Classroom Barricade VideoAnother video about the perceived benefits of classroom barricade devices was sent to me yesterday by Lieutenant Joseph Hendry of the Kent State University Police Department.  As Lt. Hendry pointed out, the video illustrates that the device hangs on the wall next to the door, where it may be used by anyone – including an unauthorized person.  Some of the devices shown in the video require the door to be opened in order to install the device and secure the door.  Lt. Hendry is also a trainer with the ALICE Training Institute, and he noted that the reliance on classroom barricade devices focuses the response too heavily on traditional drive-by shooter training (lockdown) rather than active threat/terrorist training with emphasis on multi-option response and primary evacuation of the facility.  For more information on this, refer to Lt. Hendry’s articles in Doors & Hardware magazine, or in Campus Safety.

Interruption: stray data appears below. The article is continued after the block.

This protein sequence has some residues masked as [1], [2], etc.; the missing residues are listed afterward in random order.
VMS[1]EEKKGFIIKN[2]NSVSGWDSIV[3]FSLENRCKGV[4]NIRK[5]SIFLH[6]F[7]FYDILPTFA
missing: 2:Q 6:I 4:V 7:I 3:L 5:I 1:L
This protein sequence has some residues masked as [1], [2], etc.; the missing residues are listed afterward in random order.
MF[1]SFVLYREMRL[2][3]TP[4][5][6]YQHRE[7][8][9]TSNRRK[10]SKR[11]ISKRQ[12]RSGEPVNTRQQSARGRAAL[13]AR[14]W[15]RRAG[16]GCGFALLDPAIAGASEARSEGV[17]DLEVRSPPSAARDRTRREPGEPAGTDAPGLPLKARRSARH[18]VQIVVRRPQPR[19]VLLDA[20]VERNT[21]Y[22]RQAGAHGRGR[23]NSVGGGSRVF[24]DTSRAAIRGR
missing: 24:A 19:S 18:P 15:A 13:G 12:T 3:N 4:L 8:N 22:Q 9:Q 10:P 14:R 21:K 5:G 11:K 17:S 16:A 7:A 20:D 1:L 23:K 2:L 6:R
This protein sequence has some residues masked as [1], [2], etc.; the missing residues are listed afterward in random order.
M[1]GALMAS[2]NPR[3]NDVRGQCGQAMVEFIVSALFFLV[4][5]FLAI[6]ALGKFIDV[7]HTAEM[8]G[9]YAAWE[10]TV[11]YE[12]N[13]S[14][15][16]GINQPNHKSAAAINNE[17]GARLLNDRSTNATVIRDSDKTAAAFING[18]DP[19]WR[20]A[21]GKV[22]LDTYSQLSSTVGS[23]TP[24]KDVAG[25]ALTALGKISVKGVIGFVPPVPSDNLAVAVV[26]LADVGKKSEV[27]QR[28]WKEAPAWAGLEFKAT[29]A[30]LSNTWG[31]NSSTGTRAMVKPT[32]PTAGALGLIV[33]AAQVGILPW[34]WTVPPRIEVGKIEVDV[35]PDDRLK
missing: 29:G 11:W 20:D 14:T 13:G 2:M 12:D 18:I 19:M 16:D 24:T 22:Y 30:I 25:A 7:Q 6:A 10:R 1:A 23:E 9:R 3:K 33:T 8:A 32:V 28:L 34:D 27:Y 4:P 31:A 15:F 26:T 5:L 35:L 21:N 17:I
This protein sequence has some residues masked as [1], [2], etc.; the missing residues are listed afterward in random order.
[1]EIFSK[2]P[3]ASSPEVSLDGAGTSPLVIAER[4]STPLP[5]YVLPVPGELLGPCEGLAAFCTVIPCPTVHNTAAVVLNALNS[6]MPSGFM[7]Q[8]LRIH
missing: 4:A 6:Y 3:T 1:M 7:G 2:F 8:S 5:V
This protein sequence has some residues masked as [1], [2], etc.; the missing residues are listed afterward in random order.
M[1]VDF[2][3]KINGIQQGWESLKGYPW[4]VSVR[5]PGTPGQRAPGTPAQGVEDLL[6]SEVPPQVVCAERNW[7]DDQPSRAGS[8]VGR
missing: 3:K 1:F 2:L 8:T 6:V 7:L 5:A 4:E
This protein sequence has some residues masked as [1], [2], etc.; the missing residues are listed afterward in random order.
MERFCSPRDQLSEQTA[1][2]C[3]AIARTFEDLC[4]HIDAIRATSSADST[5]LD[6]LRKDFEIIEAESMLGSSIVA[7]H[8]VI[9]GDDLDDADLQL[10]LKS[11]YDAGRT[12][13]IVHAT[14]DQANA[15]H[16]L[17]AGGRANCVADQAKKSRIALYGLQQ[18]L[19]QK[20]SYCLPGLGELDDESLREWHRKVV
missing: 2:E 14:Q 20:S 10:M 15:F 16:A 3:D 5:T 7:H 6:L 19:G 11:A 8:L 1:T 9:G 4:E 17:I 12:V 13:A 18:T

The video that I received from Lt. Hendry yesterday can be accessed by clicking this link or the screenshot of the video.  The link to the viral video that I wrote about yesterday is here.

Please keep me posted on what you’re hearing about barricade devices in your area.

14 Responses to “Viral Video Follow-Up”

  1. Ginny Powell says:

    In this very visual world I’m not sure the door and hardware industry can combat these messages and commercials without using the same media. The fact that there are law enforcement and fire department personnel promoting these types of devices doesn’t help. We have to figure out a way to communicate our message to the PTA, school boards, and general public.

    • Lori says:

      I agree, but I think the message should come from an organization representing a wider group of safety and security professionals.

      – Lori

  2. Marcus Muirhead says: